Quick growth of piece_expiration.db

Hello together,

only some months ago I started a new node and it has already ~200 MB of the piece_expiration.db. Can somebody explain the high growth rate and how to shrink it? The filewalker is not active.

Thanks and kind regards,

Well, without Filewalker running to purge expired segments, you are going to build them up (And not get paid for having them) which subsequently increases the database size



Considering above data, does it mean I have 435 pieces that got left behind from the year 2022 ?

I got also way older nodes who have like 60 MB. Don’t know if it is filewalker-related.

Fair enough. I don’t know off the top of my head the database retention rules. Will ask an engineer.

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well ,my filwalker is runnig for sure, and i have same 250MB .db… at 3TB node data

maybe clients add data for only a short time?

Try vacuuming it.

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Thanks alot for the vacuum tipp.

Have tried it with a 440 MB piece_expiration. Brought only 40 MB or 10% to 400 MB. Will have to delete the piece_expiration.db as they are clearly the reason for the grafana-dashboard failures and very likely slow read-rate.

I habe also a high file on bandwith.wal:

When the data-bases are moved to a SSD, then the problem is solved. Unfortunately it also happends to a single node on a 20 TB CMR Enterprise HDD.


@Alexey your opinion on this please.

I have no idea, I usually respond only when I think that I know the answer.


I appreciate and admire that in you hence the title of Awesome :slight_smile:


I thought it’s only me, and I was going to ignore it, but I also have that db way too big. I remember I checked all dbs a few monyhs ago and the biggest was the bandwidth. Now the piece…db is the biggest. I’ll edit with all the sizes from my nodes in an hours or so. So this si a recent thing. The FW was run on all nodes last week.
How can I “vacuum” them? Is it dangerous? Do I have to stop the nodes?

You can vacuum them the usual way for SQLite:

  1. Stop and remove the container (or stop the service in case of Windows/Linux GUI)
  2. Run the command


I think you should not fix what’s not broken.

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I don’t know, but something fishy is happening. The piece_expiration.db is growing FAST!
These are all my nodes; take note that those small ones are started on 30-31 december, so I don’t even know if they are fully vetted, and have huge db for their age, too. The FW was run.
Synology’s, Exos, ext4, no ssd.

Node: space occupied / piece_expiration.db

node11: 12.3TB / 527MiB
node12: 431GB / 77MiB

node21: 14.3TB / 512MiB
node22: 426GB / 77MiB

node31: 6.8TB / 160MiB
node32: 6.8TB / 255MiB

node41: 11.1TB / 522MiB
node42: 425GB / 78MiB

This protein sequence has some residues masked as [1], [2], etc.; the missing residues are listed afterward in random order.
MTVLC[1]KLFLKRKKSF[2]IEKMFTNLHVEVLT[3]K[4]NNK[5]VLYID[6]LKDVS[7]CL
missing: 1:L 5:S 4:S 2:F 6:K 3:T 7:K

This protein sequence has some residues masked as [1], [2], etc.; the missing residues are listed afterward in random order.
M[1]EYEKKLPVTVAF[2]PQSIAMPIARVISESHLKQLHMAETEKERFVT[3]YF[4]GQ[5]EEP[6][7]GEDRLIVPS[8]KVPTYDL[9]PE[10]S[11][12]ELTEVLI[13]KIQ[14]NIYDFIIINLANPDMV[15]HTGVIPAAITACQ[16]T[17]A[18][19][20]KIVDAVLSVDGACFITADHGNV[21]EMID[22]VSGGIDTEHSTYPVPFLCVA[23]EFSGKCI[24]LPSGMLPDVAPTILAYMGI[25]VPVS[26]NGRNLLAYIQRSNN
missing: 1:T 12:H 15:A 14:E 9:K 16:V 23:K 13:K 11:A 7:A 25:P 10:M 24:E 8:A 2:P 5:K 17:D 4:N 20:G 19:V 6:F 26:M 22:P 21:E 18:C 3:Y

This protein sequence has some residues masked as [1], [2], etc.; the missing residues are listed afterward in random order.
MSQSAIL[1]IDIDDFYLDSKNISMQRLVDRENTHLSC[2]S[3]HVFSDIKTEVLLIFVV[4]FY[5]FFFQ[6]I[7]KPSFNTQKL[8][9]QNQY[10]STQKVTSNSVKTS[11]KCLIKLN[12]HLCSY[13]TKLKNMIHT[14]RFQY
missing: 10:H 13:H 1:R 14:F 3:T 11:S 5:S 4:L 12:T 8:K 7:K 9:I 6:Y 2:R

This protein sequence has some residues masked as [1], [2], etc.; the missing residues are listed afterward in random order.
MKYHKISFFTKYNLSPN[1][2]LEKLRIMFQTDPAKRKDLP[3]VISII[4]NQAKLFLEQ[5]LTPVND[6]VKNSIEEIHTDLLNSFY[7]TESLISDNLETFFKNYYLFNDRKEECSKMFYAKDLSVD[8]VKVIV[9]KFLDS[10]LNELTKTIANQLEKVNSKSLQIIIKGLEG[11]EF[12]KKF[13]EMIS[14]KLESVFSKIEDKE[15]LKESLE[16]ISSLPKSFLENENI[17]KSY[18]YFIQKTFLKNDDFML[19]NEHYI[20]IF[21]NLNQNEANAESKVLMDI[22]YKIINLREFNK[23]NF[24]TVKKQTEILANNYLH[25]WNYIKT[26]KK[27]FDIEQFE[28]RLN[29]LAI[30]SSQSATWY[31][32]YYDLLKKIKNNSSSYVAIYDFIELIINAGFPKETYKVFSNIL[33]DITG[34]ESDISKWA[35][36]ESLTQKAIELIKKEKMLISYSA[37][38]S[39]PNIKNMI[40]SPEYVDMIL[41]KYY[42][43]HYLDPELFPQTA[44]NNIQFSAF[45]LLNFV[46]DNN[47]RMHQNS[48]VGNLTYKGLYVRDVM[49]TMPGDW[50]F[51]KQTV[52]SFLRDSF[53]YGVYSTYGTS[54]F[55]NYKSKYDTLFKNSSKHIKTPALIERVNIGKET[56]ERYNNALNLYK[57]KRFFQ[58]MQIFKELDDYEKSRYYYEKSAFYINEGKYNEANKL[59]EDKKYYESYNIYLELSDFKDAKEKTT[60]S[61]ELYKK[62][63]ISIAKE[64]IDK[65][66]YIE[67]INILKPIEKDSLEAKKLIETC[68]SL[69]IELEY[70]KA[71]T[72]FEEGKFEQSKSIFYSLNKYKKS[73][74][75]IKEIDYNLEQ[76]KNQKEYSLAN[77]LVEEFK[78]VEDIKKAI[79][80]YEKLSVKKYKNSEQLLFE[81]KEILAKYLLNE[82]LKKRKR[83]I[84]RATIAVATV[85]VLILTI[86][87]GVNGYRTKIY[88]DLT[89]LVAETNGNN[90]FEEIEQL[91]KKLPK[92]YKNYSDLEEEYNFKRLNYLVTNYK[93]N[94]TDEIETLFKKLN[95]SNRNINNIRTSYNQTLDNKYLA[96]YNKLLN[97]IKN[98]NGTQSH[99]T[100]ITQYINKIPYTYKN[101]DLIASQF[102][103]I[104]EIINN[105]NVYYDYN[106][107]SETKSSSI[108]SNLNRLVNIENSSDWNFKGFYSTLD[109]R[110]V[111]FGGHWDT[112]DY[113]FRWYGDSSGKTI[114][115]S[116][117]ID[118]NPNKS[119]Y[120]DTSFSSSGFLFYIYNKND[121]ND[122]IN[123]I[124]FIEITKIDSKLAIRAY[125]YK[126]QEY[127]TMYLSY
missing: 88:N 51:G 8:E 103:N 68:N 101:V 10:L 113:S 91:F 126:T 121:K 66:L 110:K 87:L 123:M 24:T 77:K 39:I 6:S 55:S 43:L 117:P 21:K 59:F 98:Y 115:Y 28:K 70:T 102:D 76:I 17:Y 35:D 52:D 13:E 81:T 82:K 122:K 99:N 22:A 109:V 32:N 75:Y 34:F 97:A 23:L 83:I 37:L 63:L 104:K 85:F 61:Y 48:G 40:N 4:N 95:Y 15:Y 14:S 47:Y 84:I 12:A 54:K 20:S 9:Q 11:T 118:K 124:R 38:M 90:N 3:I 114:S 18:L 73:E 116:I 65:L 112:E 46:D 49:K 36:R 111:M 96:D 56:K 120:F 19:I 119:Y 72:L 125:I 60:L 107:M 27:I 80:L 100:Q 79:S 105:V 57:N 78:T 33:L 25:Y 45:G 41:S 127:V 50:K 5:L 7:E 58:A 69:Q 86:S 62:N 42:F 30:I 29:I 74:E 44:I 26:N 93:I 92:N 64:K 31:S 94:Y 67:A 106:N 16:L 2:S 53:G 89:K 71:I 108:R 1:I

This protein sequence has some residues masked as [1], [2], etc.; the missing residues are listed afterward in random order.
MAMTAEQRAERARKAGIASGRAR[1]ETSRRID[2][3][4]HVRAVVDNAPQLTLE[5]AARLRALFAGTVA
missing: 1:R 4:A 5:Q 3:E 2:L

node51: 12.8TB / 530MiB
node52: 433GB / 78MiB

node61: 14.4TB / 418MiB

node71: 14.5TB / 324MiB
node72: 654GB / 105MiB

node81: 14.4TB / 516MiB
node82: 427GB / 78MiB

I have also several 400-500 MB piece_expiration DBs. Like I said the only solution was to move the DBs to a SSD and to change the --mount order, with this guide:

Now the dashboard and the STORJ-Exporterlogs are fine after the DB-moving.

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It certainly seems like something is wrong. The collector service on your node should be continually trying to get rid of any entries older than the current time. My only theory is that it is experiencing some error trying to delete those files. If that’s the case, it would keep those entries around so it could try again later. Do you have any errors in the log relating to a service called “collector”?

Another thing to check would be whether the deletion_failed_at column is set for those entries:

    satellite_id, piece_id, piece_expiration, deletion_failed_at
    piece_expiration < '2023-01-01 00:00:00';

that would mark the last time the node failed in trying to delete those pieces. If it’s blank, something altogether different is going on.

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The semi colon terminated the where clause so I edited it :nerd_face:

I will work on that and edit this post.


2023-12-25T02:17:48Z    ERROR   collector       unable to update piece info     {"process": "storagenode", "Satellite ID": "12EayRS2V1kEsWESU9QMRseFhdxYxKicsiFmxrsLZHeLUtdps3S", "Piece ID": "2XLSFR7RKZXCZZUBAATNNJRFNZG7DTSXQGKQ3UILLHTHO3AZ3FKQ", "error": "pieceexpirationdb:
database is locked", "errorVerbose": "pieceexpirationdb: database is locked\n\tstorj.io/storj/storagenode/storagenodedb.(*pieceExpirationDB).DeleteFailed:99\n\tstorj.io/storj/storagenode/pieces.(*Store).DeleteFailed:597\n\tstorj.io/storj/storagenode/collector.(*Servic
2023-12-25T02:17:48Z    ERROR   collector       unable to delete piece  {"process": "storagenode", "Satellite ID": "12EayRS2V1kEsWESU9QMRseFhdxYxKicsiFmxrsLZHeLUtdps3S", "Piece ID": "2XLSFR7RKZXCZZUBAATNNJRFNZG7DTSXQGKQ3UILLHTHO3AZ3FKQ", "error": "pieces error: database is
locked", "errorVerbose": "pieces error: database is locked\n\tstorj.io/storj/storagenode/pieces.(*Store).DeleteExpired:365\n\tstorj.io/storj/storagenode/pieces.(*Store).Delete:344\n\tstorj.io/storj/storagenode/collector.(*Service).Collect:97\n\tstorj.io/storj/storagen